A scheme launched by journalist Adrian Sudbury aimed at educating young people about the importance of bone marrow donation has been hailed an ‘outstanding success’ by an independent assessor.
The Register and Be a Lifesaver campaign, established shortly before the 27-year-old Huddersfield Examiner journalist died of leukaemia on 20 August last year, now hopes to become a national educational project.
The campaign, run by the Anthony Nolan Trust and NHS Blood and Transplant, was established after Sudbury secured £80,000 funding for a pilot project following a meeting with Prime Minister Gordon Brown.
His legacy project has so far trained 65 volunteers to deliver seminars in sixth forms and colleges. It has so far run educational talks for 3,250 students across South Yorkshire and Bristol.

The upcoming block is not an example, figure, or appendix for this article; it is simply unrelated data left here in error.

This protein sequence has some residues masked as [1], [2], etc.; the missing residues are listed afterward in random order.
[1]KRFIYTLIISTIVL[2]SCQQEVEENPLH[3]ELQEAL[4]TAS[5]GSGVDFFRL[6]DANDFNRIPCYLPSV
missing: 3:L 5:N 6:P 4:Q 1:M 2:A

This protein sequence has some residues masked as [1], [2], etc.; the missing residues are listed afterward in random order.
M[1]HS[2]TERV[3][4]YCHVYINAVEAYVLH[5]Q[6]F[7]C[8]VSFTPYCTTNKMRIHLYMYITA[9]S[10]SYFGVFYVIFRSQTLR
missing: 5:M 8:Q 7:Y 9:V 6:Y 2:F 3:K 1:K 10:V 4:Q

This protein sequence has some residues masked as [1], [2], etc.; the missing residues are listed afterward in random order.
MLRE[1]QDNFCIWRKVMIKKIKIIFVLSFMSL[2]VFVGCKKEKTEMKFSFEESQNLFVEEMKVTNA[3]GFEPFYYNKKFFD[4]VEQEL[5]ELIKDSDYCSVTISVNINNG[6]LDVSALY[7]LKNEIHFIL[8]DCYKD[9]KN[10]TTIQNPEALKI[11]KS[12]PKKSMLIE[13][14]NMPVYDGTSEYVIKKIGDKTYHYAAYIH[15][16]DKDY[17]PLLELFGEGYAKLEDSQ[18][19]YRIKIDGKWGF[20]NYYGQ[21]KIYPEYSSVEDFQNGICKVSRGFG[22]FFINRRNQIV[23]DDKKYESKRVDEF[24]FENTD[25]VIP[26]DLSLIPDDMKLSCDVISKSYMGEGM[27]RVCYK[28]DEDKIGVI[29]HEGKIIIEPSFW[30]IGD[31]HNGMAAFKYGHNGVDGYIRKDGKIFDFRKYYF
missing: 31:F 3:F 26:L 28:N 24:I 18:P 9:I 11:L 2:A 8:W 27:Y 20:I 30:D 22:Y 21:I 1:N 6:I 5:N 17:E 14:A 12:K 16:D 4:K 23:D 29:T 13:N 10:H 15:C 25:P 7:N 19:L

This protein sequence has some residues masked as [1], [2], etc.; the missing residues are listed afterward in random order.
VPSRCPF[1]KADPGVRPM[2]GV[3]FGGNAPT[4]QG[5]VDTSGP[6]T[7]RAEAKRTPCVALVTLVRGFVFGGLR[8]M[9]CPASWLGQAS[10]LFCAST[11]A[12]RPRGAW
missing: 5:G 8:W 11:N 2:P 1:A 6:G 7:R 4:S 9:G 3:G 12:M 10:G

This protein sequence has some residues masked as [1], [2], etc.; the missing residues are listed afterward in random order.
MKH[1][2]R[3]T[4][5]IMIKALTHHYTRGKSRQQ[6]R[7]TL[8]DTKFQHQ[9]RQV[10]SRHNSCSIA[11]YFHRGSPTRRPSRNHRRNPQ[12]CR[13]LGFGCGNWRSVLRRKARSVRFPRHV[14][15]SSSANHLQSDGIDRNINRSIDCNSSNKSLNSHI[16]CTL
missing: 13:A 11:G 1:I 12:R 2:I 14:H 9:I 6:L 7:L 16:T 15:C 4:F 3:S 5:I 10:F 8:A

The campaign was evaluated by Keith Egleton Company, a firm specialising in education and management consultancy, which found it to be ‘outstanding value for money’.
Sudbury rose to public prominence as the Baldy Blogger charting experience of his illness.
He spent the last few months of his life campaigning for better education and information for young people on the importance of bone marrow donation
Henny Braund, chief executive of the Anthony Nolan Trust, said: “The next step is to secure further funding so that more volunteers can be trained and more schools and sixth forms all over the UK can get involved with this vitally important educational campaign.”
Keith Sudbury, father of Adrian, said: “It’s a big job but this very favourable independent assessment helps us build the case with Government and other potential sources of funding.
“In any event, we have had requests from 55 schools inviting volunteers to deliver the talks over the next few months. We will deliver those talks come what may.”